- Born with 1 hand, she's an inspiration in virus fight - ABC News - August 10th, 2020
- What to Expect in Medical School - AAMC for Students ... - August 8th, 2020
- International med students ease the path for others with new mentor group - STAT - August 8th, 2020
- Texas schools reopening mandate sets off another local control debate - The Texas Tribune - August 8th, 2020
- Amid COVID-19 Pandemic, Morehouse School of Medicine Welcomes Its... - Diverse: Issues in Higher Education - August 8th, 2020
- Guntersville native joins Andrews Sports med team | Free Share - Sand Mountain Reporter - August 8th, 2020
- COVID-19 changing study of medicine on Long Island - Newsday - August 8th, 2020
- Health Care Workers Of Color Nearly Twice As Likely As Whites To Get COVID-19 - WUSF News - August 8th, 2020
- Dancing Wildcats Enjoy Smoother Transition to the Field of Medicine - UKNow - August 8th, 2020
- Kindness is the best medicine - Argus Leader - August 8th, 2020
- Kindness is the best medicine | Coronavirus | rocketminer.com - Daily Rocket Miner - August 8th, 2020
- With academic health center, the imagined can be reality - Las Vegas Sun - August 8th, 2020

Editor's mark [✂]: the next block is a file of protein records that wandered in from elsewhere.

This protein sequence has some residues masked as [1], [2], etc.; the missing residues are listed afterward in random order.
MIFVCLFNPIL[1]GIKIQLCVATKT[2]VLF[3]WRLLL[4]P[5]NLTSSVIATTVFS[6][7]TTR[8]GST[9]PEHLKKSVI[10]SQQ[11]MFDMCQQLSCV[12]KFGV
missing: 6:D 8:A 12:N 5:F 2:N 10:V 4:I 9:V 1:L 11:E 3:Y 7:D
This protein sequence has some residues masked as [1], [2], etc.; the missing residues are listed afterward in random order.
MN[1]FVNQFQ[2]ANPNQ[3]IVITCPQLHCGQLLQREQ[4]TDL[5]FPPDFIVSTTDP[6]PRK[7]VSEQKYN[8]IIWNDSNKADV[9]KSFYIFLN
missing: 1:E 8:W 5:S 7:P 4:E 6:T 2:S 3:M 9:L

- Need to Take the MCAT? You'll Still Have to Do It in Person - The New York Times - August 8th, 2020
- Why isn't ventilation part of the conversation on reopening schools? - STAT - August 8th, 2020
- A UT undergrad helped build the app that will assist students coming back to school this fall. Here's what it can do. - UT News | The University of... - August 8th, 2020
- Med School Professor Removed from Fellowship Director Post, Apparently for Publishing Anti-Affirmative-Action Journal Article - Reason - August 7th, 2020
- Good Shepherd celebrates one of it's first graduates on track to realize dream of becoming doctor - WDSU New Orleans - August 7th, 2020
- Change the course of the pandemic: UMass Medical School, Boston tech company at center of national push to - MassLive.com - August 7th, 2020
- Duality Health Begins Rapid Blockchain Innovation Cycle with Health Product Innovation Team at Dell Medical School - Tyler Morning Telegraph - August 7th, 2020
- Deciding whether to send your child back to school? Heres what the experts say to consider - nj.com - August 7th, 2020
- Kaine introduces bill that would support medical schools in underserved areas - WDVM 25 - August 4th, 2020
- Medical school affiliates on lack of diversity, burden of the 'minority tax' - The Stanford Daily - August 4th, 2020
- International medical school graduates need an easier path to practice in the US | TheHill - The Hill - August 4th, 2020